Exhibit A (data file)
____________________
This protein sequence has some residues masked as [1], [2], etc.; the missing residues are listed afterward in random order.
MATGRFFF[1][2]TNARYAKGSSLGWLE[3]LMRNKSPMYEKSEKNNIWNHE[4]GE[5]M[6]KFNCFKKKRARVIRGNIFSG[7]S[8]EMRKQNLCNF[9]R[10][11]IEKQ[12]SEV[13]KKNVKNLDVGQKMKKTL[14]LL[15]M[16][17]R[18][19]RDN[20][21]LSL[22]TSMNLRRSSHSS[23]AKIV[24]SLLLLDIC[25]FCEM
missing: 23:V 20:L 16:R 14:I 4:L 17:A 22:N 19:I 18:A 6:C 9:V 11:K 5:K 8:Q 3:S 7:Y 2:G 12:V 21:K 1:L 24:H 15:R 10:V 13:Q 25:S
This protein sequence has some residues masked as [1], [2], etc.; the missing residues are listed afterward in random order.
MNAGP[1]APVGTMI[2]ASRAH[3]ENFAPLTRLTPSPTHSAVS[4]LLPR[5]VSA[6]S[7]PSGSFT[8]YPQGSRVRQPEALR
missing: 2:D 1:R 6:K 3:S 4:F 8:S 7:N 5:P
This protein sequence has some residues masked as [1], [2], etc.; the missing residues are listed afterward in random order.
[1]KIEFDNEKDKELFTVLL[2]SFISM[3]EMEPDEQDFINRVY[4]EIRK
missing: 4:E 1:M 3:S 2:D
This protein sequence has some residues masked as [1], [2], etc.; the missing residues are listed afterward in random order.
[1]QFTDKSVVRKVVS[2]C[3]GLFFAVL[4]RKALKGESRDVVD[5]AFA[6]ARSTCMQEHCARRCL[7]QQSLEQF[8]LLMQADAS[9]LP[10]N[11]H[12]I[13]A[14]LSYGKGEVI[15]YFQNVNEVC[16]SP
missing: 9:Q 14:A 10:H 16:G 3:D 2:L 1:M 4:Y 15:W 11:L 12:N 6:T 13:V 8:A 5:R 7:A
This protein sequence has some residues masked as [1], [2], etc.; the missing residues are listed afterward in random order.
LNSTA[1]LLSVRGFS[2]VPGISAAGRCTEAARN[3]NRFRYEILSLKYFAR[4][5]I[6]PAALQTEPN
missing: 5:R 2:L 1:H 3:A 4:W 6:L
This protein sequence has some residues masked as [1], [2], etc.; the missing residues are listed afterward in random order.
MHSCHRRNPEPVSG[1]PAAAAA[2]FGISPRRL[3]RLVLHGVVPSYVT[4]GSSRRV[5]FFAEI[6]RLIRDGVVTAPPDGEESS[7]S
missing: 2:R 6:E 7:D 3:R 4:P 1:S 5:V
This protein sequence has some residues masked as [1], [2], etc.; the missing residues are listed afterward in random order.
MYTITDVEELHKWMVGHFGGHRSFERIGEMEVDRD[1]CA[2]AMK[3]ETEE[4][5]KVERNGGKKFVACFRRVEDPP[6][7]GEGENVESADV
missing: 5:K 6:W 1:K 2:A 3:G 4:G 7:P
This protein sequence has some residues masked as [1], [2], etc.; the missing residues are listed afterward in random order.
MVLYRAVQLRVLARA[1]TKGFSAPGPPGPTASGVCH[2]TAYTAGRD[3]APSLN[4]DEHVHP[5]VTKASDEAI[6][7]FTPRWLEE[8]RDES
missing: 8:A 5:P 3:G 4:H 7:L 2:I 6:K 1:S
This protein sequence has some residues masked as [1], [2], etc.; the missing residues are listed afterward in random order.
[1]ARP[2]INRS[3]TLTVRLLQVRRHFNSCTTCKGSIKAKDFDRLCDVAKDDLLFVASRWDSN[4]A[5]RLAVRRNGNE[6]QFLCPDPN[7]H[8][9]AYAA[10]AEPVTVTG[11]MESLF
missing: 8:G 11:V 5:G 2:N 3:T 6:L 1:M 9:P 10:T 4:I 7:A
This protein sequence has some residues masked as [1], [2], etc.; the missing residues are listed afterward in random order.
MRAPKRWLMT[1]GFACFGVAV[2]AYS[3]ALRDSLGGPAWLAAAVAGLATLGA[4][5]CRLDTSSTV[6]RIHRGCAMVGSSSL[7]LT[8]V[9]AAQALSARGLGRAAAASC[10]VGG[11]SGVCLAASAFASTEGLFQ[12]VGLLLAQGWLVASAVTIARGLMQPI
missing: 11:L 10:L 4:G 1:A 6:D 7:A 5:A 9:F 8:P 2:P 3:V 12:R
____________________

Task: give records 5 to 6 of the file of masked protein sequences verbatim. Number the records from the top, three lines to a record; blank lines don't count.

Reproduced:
This protein sequence has some residues masked as [1], [2], etc.; the missing residues are listed afterward in random order.
LNSTA[1]LLSVRGFS[2]VPGISAAGRCTEAARN[3]NRFRYEILSLKYFAR[4][5]I[6]PAALQTEPN
missing: 5:R 2:L 1:H 3:A 4:W 6:L
This protein sequence has some residues masked as [1], [2], etc.; the missing residues are listed afterward in random order.
MHSCHRRNPEPVSG[1]PAAAAA[2]FGISPRRL[3]RLVLHGVVPSYVT[4]GSSRRV[5]FFAEI[6]RLIRDGVVTAPPDGEESS[7]S
missing: 2:R 6:E 7:D 3:R 4:P 1:S 5:V